Recently, I have found that the debate within the educational establishment regarding the differences between the sexes is fraught with political correctness. It is impolite or even considered “toxic” to question the prevailing educational orthodoxy that has resulted in creating a less boy-friendly learning environment. It is viewed as poor optics these days to talk about boys as “victims.” The lack of willingness to step out and raise critical questions is unfortunate and has led to an uncritical acceptance and tolerance of curricular decisions that, in my view, have further “feminized” the classroom.

One of the reasons I was attracted to Army and Navy Academy was to get out on the front lines and be a more vociferous advocate for those boys who are currently struggling to find their way in school. At the Academy, we are intentionally designed and structured to assist boys wherever they are on their academic journey. Most families are attracted to us because we are non-judgmental regarding the previous academic experience of their sons. Students come to us with a clean slate and have the opportunity for a fresh start in a boy-centric environment. Our objective is to help boys develop the right habits and appropriate mindset to approach their academic work with a renewed sense of interest and vigor. Mistakes will be made and assignments won’t always be done to expectations. It is in these moments that we lean in and hold our cadets accountable as we push, cajole, admonish, and encourage them to dig deeper and find a way to achieve success.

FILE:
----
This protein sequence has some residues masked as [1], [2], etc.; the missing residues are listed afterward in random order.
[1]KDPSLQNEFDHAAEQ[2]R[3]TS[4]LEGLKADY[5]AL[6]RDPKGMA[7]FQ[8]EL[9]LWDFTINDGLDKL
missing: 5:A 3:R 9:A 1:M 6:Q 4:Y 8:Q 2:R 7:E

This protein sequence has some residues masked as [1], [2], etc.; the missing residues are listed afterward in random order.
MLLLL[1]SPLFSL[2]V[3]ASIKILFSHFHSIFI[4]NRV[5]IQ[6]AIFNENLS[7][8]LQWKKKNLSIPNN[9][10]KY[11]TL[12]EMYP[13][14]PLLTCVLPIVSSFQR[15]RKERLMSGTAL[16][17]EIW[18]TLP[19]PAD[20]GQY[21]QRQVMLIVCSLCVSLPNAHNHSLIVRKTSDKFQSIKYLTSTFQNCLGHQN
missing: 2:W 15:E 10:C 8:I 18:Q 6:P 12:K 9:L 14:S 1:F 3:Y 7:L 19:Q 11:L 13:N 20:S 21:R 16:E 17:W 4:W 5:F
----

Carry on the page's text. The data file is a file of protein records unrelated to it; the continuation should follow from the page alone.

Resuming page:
While we work with a steady hand to help guide students on their academic journey, we also appreciate that some of the best learning and self-discovery happens outside the classroom. In fact, we intentionally design and create an environment where “boys can be boys”. We experiment with different ideas and try new activities, providing boys an environment where they can grow without the incessant worry that they are being judged. At the Academy, boys are bonded in a brotherhood and quickly learn to be supportive and encouraging of one another. They also come to appreciate that they are truly competing against themselves to be the best version of whatever they aspire to be. Typically, after some initial resistance to the discipline, structure, and accountability they come to appreciate and ultimately embrace the sense of routine and predictability that our school culture provides. It is this carefully crafted ethos that enables cadets to achieve success. For many of our cadets, it is often the first time that they have experienced positive outcomes in the realm of an educational institution.

Our core mission has less to do with serving boys already accelerating and succeeding in their current academic environment, although we are well equipped to accommodate such high fliers. In contrast, we are more intentional about serving students who have struggled to find their way. We put these young men in an environment where they can come to understand that they have the potential to soar! We are proud of this mission. As educational institutions have pivoted away from doing what is best to engage boys, the Academy serves as respite for those who feel ostracized and lost. Our mission or existence has never been more essential.

Mark D. Desjardins, PhD
Army and Navy Academy